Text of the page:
When Haydn was six years old, he was sent to live with a relative in a nearby town. His father wanted him to get an education in music and his relative was both a teacher and the choir director at a local church there. Haydn disliked being constantly hungry and wearing shabby clothes, but he did learn how to play the harpsichord and violin and enjoyed singing in the church choir.
In 1739 the music director of St. Stephen’s Cathedral in
By 1749 Haydn could no longer sing the high notes required of him. One day the director became furious with him and had him beaten, expelled from the choir, and thrown onto the streets. He was 17 and homeless.
Eventually he started getting hired to sing and play occasionally for the imperial court. This led finally to full-time employment in 1760 as the director of a small orchestra in an unimportant court. At this time he also entered into a lifelong but cheerless marriage.
Nicholas had Esterháza, a new palace, constructed in a very rural area about 60 miles (100 km) southeast of
The Esterházy family and its household, including Haydn, moved into the new palace in 1766. At first family and servants stayed there only during the summer and spent the rest of the year near the imperial court in
Nicholas expected his servant Haydn to write music, play it with members of the family, conduct the family’s orchestra of up to 20 instrumentalists, and even direct operatic performances. Nicholas gave him complete freedom as a composer. That, and the privilege of being able to rehearse his own music with his own orchestra, allowed Haydn to develop continually as a composer. This despite the fact that he lived in relative isolation from other composers, players, and critics of music. Works by Haydn during this period include his Cello Concerto No. 1 (c. 1763), Symphony No. 48 “Maria Theresia” (1769), and Symphony No. 45 “Farewell” (1772).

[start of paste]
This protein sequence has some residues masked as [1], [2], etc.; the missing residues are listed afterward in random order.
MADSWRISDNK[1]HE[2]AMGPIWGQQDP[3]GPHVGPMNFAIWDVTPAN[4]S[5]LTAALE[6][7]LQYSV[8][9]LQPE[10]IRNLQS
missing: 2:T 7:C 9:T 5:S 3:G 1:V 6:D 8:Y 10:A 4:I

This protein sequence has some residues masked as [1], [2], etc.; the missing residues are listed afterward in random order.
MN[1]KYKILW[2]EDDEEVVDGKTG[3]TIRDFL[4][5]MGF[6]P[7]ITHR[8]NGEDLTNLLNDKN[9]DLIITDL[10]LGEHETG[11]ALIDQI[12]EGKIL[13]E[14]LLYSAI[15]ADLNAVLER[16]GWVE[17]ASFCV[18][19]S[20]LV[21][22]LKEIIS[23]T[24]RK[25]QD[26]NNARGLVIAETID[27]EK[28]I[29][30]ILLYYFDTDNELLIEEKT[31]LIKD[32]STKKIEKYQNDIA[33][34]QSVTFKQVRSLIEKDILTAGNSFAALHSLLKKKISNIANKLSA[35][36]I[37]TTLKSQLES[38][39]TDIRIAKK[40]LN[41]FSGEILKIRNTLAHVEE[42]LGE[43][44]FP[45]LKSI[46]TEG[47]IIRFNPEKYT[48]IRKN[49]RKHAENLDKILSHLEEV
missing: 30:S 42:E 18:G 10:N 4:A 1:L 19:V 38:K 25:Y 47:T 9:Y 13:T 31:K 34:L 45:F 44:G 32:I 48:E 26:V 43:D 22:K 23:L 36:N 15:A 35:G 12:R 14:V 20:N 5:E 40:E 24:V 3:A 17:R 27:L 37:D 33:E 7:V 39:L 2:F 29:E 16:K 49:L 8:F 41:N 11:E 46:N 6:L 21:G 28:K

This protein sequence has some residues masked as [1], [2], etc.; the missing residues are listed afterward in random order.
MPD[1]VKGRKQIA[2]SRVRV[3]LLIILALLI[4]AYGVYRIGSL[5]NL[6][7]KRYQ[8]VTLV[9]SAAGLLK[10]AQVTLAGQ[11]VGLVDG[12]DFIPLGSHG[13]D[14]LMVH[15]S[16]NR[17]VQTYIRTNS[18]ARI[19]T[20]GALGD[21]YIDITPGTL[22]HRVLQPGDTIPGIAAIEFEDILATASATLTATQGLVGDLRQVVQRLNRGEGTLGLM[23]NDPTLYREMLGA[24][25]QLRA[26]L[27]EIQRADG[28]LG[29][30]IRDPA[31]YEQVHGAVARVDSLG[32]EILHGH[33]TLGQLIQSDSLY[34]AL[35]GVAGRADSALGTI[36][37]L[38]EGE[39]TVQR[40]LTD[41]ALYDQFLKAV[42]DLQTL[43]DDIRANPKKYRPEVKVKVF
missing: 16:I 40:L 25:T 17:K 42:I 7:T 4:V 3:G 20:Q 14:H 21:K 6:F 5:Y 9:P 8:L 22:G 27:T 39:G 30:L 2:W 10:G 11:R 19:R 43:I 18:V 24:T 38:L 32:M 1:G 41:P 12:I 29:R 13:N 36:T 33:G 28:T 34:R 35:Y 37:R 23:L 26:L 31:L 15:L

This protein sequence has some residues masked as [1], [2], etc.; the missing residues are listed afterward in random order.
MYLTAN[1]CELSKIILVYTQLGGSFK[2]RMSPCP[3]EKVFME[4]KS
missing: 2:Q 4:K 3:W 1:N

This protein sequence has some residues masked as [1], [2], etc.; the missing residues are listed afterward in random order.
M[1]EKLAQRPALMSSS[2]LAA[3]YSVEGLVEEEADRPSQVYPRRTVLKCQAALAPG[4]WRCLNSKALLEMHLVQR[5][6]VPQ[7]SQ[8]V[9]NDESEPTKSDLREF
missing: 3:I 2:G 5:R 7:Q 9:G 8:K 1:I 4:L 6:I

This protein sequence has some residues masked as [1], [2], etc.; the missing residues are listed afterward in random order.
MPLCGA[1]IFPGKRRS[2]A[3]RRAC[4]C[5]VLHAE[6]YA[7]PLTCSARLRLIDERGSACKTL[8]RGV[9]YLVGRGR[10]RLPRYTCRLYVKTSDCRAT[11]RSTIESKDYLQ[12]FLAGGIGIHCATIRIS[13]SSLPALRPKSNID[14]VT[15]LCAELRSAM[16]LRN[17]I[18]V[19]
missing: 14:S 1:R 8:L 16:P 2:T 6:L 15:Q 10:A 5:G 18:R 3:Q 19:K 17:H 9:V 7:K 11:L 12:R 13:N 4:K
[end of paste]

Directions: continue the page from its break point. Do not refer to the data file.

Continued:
Haydn increasingly enjoyed an international reputation for excellence with the steady publication of his music. In 1779 he negotiated a new contract with Nicholas. Now Haydn would retain ownership of all his compositions, negotiate their publication, and contract with others to write music for them. This led him to write far fewer operas and far more quartets and symphonies because these would have broader international appeal. He paradoxically became Latin Christendom’s most popular yet most isolated composer.
Haydn loved visiting Vienna. He enjoyed the stimulating variety of conversations, diversions, and cultural events he found in the imperial capital. He also appreciated seeing friends. One good friend was Wolfgang Mozart. From 1784 they played string quartets together and Haydn wildly admired his genius as a composer. An especially close friend was a woman named Maria Anna whom Haydn met in 1789. Her death just four years later devastated him. He wrote Variations in F minor in her honor.
On his way there Joseph traveled through
In London, Haydn composed some of his best music (including his “Surprise” Symphony No.94), enjoyed enthusiastic audiences, made wonderful new friends, and got paid extraordinarily well. All involved enjoyed Haydn’s first trip to
By 1802 Haydn’s health no longer allowed him to compose. He continued to play the piano, enjoy visits with friends, and receive many public honors. A special public performance was held in his honor in 1808. As he entered the hall, he was greeted by his old student Ludwig van Beethoven. Antonio Salieri conducted the orchestra.
A French army under Napoleon attacked
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